Basic Trope: A man who became wealthy and powerful despite humble beginnings.
Straight: A man starts off life with nothing but a few clever ideas, and becomes a successful businessman with them.
Exaggerated: A man starts off life with nothing but some fleas and trains them into a flea circus that becomes a billion dollar international media conglomerate.
Downplayed: A man starts off life with some wealth, but uses his clever ideas and business acumen to build his own successful business.
Justified: The man knows how business works, learns from others who have succeeded, and doesn't mind playing a bit dirty to achieve his goals.
Inverted: The heir to a fortune burns away everything on trivial amusements and stupidity.
A man constantly goes about introducing himself as a Self-Made Man, but actually inherited his business from his father.
Alternatively: A man starts out with nothing but a clever idea... And is quickly approached by a big corporation and hired once they see that his ideas have merit.
...Except the business was pretty small when he inherited it, and has now been expanded significantly.
Alternatively: Just because someone else signs his paycheck doesn't mean he didn't earn his place in the big leagues, something he's quick to point out to coworkers who doubt his abilities.
Despite his wealth, the man still dresses like a 19th century pauper, uses slang from that era, and almost never bathes.
A homeless man who washed a car for a penny once, starts acting like he's rich: trying to buy a sports car, talking about how hard he worked to be where he is today.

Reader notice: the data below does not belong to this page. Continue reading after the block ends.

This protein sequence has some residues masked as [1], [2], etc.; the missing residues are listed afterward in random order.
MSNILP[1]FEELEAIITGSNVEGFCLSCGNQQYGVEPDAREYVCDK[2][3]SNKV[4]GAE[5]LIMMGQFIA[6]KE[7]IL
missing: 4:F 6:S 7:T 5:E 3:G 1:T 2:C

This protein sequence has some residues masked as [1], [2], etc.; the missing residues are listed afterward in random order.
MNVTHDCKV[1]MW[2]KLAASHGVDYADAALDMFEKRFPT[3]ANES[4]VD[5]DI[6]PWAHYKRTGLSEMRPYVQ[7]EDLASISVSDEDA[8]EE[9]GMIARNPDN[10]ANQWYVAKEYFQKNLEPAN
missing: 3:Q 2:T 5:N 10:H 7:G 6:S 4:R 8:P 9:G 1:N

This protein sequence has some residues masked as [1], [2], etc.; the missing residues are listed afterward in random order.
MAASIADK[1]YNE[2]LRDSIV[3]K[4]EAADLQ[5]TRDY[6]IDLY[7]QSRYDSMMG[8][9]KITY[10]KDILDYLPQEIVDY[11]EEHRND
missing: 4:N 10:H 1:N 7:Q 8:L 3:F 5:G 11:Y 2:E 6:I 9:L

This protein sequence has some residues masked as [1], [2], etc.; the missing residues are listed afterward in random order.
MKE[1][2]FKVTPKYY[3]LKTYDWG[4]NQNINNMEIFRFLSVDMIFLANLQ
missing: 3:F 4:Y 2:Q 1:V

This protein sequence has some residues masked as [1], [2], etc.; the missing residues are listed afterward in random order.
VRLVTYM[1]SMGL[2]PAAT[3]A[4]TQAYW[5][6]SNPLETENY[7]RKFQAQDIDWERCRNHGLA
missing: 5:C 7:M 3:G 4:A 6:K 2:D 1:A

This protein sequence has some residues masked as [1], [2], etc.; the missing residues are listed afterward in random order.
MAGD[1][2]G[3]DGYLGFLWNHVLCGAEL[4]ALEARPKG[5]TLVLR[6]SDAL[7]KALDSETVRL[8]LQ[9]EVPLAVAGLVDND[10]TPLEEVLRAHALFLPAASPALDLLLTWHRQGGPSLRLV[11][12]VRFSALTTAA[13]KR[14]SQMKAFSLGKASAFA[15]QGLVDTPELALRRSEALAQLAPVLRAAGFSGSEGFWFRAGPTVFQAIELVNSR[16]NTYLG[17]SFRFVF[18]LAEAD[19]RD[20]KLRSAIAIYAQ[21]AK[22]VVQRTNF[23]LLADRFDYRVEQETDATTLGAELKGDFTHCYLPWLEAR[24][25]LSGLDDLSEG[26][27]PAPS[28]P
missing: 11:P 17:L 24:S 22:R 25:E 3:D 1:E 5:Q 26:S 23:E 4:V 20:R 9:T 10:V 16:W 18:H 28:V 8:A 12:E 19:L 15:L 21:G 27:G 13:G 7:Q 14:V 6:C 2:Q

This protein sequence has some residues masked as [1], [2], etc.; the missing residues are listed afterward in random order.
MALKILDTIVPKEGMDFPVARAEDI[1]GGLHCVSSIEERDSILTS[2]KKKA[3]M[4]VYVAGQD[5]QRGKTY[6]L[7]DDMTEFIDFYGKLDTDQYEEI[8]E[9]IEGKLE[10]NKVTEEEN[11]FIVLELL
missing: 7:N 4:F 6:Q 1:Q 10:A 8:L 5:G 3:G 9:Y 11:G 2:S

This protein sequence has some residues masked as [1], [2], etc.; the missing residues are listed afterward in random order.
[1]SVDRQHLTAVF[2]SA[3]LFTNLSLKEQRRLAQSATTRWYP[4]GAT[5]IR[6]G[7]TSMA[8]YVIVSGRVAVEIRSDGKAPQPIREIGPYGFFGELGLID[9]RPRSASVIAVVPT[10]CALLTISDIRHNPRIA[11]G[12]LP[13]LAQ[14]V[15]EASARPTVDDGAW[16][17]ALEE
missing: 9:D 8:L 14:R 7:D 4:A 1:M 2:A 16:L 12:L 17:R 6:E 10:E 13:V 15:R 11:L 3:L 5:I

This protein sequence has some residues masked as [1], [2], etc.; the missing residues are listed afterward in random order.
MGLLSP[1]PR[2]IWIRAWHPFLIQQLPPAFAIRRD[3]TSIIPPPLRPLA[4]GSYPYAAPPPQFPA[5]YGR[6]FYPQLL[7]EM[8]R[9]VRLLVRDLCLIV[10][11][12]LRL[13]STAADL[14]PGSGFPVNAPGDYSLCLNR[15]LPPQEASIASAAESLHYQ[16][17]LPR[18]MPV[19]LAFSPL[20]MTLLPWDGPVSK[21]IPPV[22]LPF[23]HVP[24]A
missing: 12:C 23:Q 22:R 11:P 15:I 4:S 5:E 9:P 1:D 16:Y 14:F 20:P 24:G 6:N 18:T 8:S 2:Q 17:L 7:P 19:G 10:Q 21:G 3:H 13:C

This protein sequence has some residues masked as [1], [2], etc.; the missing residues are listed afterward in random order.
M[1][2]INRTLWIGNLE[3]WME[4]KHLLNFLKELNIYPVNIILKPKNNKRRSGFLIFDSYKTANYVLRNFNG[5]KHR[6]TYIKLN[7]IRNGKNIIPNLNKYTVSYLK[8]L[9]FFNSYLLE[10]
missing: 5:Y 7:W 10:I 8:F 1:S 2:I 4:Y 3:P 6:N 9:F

Zig Zagged: A man calls himself a Self-Made Man, but he inherited the business from his father. The business was very small when he inherited it, however, and he expanded it significantly... by following the plans laid out by his father... but wait, no, there were some corrections he made as he went along...
Averted: A man was born rich and doesn't claim otherwise.
C) The person's business becomes a great success. However, because he hired non-Union labor (he wouldn't have been able to afford Union labor, only bigger corporate competitors can), the Unions finance an Astroturf protest outside his business calling him a monstrous exploiter. The firestorm of public abuse drives him to sell his business to his competitors, thus reducing competition in the industry and resulting in every consumer paying much higher prices.
D) The person's business actually does fully succeed and make him a multi-millionaire. The amount of work said person had to do in order to get there means said person has very little leisure time to actually enjoy the wealth; said person is Married to the Job and hence has very few relationships.
Reconstructed: ...So he devotes his life and fortune to serving the community, giving back to the impoverished classes he was once a part of.